poniedziałek, listopada 06, 2006

słówka: część pierwsza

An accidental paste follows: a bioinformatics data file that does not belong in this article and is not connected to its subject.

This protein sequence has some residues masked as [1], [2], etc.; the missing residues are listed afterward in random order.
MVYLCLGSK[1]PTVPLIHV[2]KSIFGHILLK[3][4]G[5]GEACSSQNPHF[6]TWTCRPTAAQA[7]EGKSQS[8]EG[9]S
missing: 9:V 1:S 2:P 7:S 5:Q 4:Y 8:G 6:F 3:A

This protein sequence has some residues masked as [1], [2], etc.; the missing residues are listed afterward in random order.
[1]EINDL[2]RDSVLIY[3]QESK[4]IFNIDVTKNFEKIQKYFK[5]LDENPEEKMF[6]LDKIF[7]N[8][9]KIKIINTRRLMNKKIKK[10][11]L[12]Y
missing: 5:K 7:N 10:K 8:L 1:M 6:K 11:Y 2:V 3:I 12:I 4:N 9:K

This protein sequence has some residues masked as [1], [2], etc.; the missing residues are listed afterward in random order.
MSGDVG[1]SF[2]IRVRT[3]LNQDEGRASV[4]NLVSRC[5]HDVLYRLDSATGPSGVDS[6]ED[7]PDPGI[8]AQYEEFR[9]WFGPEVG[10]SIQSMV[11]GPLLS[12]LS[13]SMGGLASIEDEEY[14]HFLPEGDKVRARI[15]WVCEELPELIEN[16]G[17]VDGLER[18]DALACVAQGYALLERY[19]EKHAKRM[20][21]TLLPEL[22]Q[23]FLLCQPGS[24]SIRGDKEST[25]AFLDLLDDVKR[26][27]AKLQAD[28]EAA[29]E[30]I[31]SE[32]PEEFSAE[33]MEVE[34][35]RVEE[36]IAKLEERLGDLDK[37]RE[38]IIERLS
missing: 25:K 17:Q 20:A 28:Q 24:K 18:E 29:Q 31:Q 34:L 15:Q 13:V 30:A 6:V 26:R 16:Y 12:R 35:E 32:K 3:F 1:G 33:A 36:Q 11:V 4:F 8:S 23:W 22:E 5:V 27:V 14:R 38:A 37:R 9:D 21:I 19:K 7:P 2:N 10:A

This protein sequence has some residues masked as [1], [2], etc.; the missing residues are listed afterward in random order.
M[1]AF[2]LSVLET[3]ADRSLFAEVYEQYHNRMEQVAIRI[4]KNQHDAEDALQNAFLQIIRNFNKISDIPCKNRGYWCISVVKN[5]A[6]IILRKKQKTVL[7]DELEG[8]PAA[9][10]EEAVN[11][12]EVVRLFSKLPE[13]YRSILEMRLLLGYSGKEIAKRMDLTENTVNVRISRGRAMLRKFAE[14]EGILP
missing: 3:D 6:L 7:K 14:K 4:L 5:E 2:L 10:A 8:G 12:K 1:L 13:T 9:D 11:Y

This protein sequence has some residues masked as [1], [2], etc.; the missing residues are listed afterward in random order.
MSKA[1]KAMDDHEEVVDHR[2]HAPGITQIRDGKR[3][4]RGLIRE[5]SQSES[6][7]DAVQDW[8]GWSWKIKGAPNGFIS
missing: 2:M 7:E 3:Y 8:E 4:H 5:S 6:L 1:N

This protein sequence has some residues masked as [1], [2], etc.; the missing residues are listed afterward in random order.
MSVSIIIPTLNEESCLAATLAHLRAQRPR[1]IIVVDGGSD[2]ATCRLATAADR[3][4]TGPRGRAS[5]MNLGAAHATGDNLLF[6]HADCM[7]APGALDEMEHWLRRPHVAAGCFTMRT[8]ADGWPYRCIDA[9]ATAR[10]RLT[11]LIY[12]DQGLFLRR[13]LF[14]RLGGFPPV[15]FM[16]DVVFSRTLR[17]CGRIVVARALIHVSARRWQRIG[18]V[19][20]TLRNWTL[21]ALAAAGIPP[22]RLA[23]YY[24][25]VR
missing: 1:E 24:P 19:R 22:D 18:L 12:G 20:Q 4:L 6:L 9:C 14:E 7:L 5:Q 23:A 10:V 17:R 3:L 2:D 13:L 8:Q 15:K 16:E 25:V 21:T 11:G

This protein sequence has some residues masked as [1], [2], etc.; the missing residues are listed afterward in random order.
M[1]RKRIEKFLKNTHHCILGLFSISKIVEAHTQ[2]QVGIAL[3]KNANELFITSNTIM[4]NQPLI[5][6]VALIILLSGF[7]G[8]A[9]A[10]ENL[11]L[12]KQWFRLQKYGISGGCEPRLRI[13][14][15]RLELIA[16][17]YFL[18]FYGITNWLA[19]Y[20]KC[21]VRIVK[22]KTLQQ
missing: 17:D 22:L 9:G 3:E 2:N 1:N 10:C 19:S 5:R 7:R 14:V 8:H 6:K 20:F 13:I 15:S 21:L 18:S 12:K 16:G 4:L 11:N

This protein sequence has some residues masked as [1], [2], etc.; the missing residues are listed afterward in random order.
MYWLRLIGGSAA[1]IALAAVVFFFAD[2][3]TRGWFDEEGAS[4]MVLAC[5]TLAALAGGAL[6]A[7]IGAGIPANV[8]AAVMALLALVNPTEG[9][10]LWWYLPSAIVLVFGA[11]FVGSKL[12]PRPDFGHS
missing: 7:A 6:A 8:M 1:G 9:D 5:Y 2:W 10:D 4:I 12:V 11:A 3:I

foibles 1 : the part of a sword or foil blade between the middle and point 2 : a minor flaw or shortcoming in character or behavior : WEAKNESS foibles> gag Function: verb Inflected Form(s): gagged; gag��ging Etymology: Middle English gaggen to strangle, of imitative origin 1 a : to restrict use of the mouth of by inserting a gag b : to prevent from exercising freedom of speech or expression c : to pry or hold open with a gag 2 : to provide or write quips or pranks for <gag a show> 3 : to choke or cause to retch intransitive verb 1 a : CHOKE; also : to suffer a throat spasm that makes swallowing or breathing difficult b : RETCH 2 : to be unable to endure something : BALK 3 : to make quips - gag��ger noun Function: noun 1 : something thrust into the mouth to keep it open or to prevent speech or outcry 2 : an official check or restraint on debate or free speech gag rule> 3 : a laugh-provoking remark or act 4 : PRANK, TRICK gag order Main Entry: gag order Function: noun : a judicial ruling barring public disclosure or discussion (as by the press) of information related to a case; broadly : a similar nonjudicial prohibition against the release of confidential information or against public discussion of a sensitive matter sight gag Main Entry: sight gag Function: noun : a comic bit or episode whose effect is produced by pantomime or camera shot rather than by words soldiered on Main Entry: 2soldier Function: intransitive verb Inflected Form(s): sol��diered; sol��dier��ing /'sOl-j&-ri[ng], 'sOlj-ri[ng]/ 1 a : to serve as a soldier b : to behave in a soldierly manner c : to push doggedly forward -- usually used with on <soldiered on to the end> 2 : to make a pretense of working while really loafing cajoled Main Entry: ca��jole Pronunciation: k&-'jOl Function: transitive verb Inflected Form(s): ca��joled; ca��jol��ing Etymology: French cajoler 1 a : to persuade with flattery or gentle urging especially in the face of reluctance : COAX cajole them into going> b : to obtain from someone by gentle persuasion <cajoleed money from his parents> 2 : to deceive with soothing words or false promises - ca��jole��ment /-'jOl-m&nt/ noun - ca��jol��er noun - ca��jol��ery /-'jO-l&-rE/ noun synonyms CAJOLE, COAX, SOFT-SOAP, BLANDISH, WHEEDLE mean to influence or persuade by pleasing words or actions. CAJOLE suggests the deliberate use of flattery to persuade in the face of reluctance or reasonable objections <cajoled him into cheating on the final exam>. COAX implies gentle and persistent words or actions employed to produce a desired effect <coaxed the cat out of the tree>. SOFT-SOAP refers to using smooth and somewhat insincere talk usually for personal gain soft-soaping eligible voters>. BLANDISH implies a more open desire to win a person over by effusive praise and affectionate actions blandished with promises of support>. WHEEDLE suggests more strongly than cajole the use of seductive appeal or artful words in persuading wheedling her life's savings out of her>. disparaging Main Entry: dis��par��age Pronunciation: di-'sper-ij, -'spa-rij Function: transitive verb Inflected Form(s): -aged; -ag��ing Etymology: Middle English, to degrade by marriage below one's class, disparage, from Anglo-French desparager to marry below one's class, from des- dis- + parage equality, lineage, from per peer 1 : to lower in rank or reputation : DEGRADE 2 : to depreciate by indirect means (as invidious comparison) : speak slightingly about synonym see DECRY - dis��par��age��ment /-ij-m&nt/ noun - dis��par��ag��er noun - dis��par��ag��ing adjective - dis��par��ag��ing��ly /-ij-i[ng]-lE/ adverb elicits Main Entry: elic��it Pronunciation: i-'li-s&t Function: transitive verb Etymology: Latin elicitus, past participle of elicere, from e- + lacere to allure 1 : to draw forth or bring out (something latent or potential) elicited his hidden fears> 2 : to call forth or draw out (as information or a response) elicited cheers> synonym see EDUCE - elic��i��ta��tion /i-"li-s&-'tA-sh&n, "E-/ noun - elic��i��tor /i-'li-s&-t&r/ noun stung Function: verb Inflected Form(s): stung /'st&[ng]/; sting��ing /'sti[ng]-i[ng]/ Etymology: Middle English, from Old English stingan; akin to Old Norse stinga to sting and probably to Greek stachys spike of grain, stochos target, aim transitive verb 1 : to prick painfully: as a : to pierce or wound with a poisonous or irritating process b : to affect with sharp quick pain or smart stung their faces> 2 : to cause to suffer acutely <stung with remorse> 3 : OVERCHARGE, CHEAT intransitive verb 1 : to wound one with or as if with a sting 2 : to feel a keen burning pain or smart; also : to cause such pain - sting��ing��ly /-i[ng]-lE/ adverb Main Entry: bee-stung Pronunciation: 'bE-"st&[ng] Function: adjective : having a red puffy appearance as if from being stung by a bee <bee-stung lips> gangly Main Entry: gan��gly Pronunciation: 'ga[ng]-glE Function: adjective Inflected Form(s): gan��gli��er; -est Main Entry: gan��gling Pronunciation: 'ga[ng]-gli[ng], -gl&n Function: adjective Etymology: perhaps alteration of Scots gangrel vagrant, lanky person : loosely and awkwardly built : LANKY Main Entry: lanky Pronunciation: 'la[ng]-kE Function: adjective Inflected Form(s): lank��i��er; -est : ungracefully tall and thin synonym see LEAN - lank��i��ly /-k&-lE/ adverb - lank��i��ness /-kE-n&s/ noun crumpled Main Entry: 1crum��ple Pronunciation: 'kr&m-p&l Function: verb Inflected Form(s): crum��pled; crum��pling /-p(&-)li[ng]/ Etymology: Middle English crumplen, frequentative of Middle English crumpen transitive verb 1 : to press, bend, or crush out of shape : RUMPLE 2 : to cause to collapse intransitive verb 1 : to become crumpled 2 : COLLAPSE dashed Main Entry: 1dash Pronunciation: 'dash Function: verb Etymology: Middle English dasshen, probably from Middle French dachier to impel forward transitive verb 1 : to break by striking or knocking 2 : to knock, hurl, or thrust violently 3 : SPLASH, SPATTER 4 a : RUIN, DESTROY dashed his hopes> b : DEPRESS, SADDEN c : to make ashamed 5 : to affect by mixing in something different dashed with bitterness over the delay> 6 : to complete, execute, or finish off hastily -- used with down or off <dashed down a drink> <dash off a letter> 7 [euphemism] : 1DAMN 4 intransitive verb 1 : to move with sudden speed <dashed through the rain> 2 : SMASH Main Entry: 1smash Pronunciation: 'smash Function: noun Etymology: perhaps blend of 4smack and 2mash 1 a : a smashing blow or attack b : a hard overhand stroke (as in tennis or badminton) 2 a : the action or sound of smashing; especially : a wreck due to collision : CRASH b : utter collapse : RUIN 3 : a striking success quash Main Entry: 1quash Pronunciation: 'kw��sh, 'kwosh Function: transitive verb Etymology: Middle English quashen to smash, from Anglo-French quasser, casser, from Latin quassare to shake violently, shatter, frequentative of quatere to shake : to suppress or extinguish summarily and completely <quash a rebellion> freckle - piegi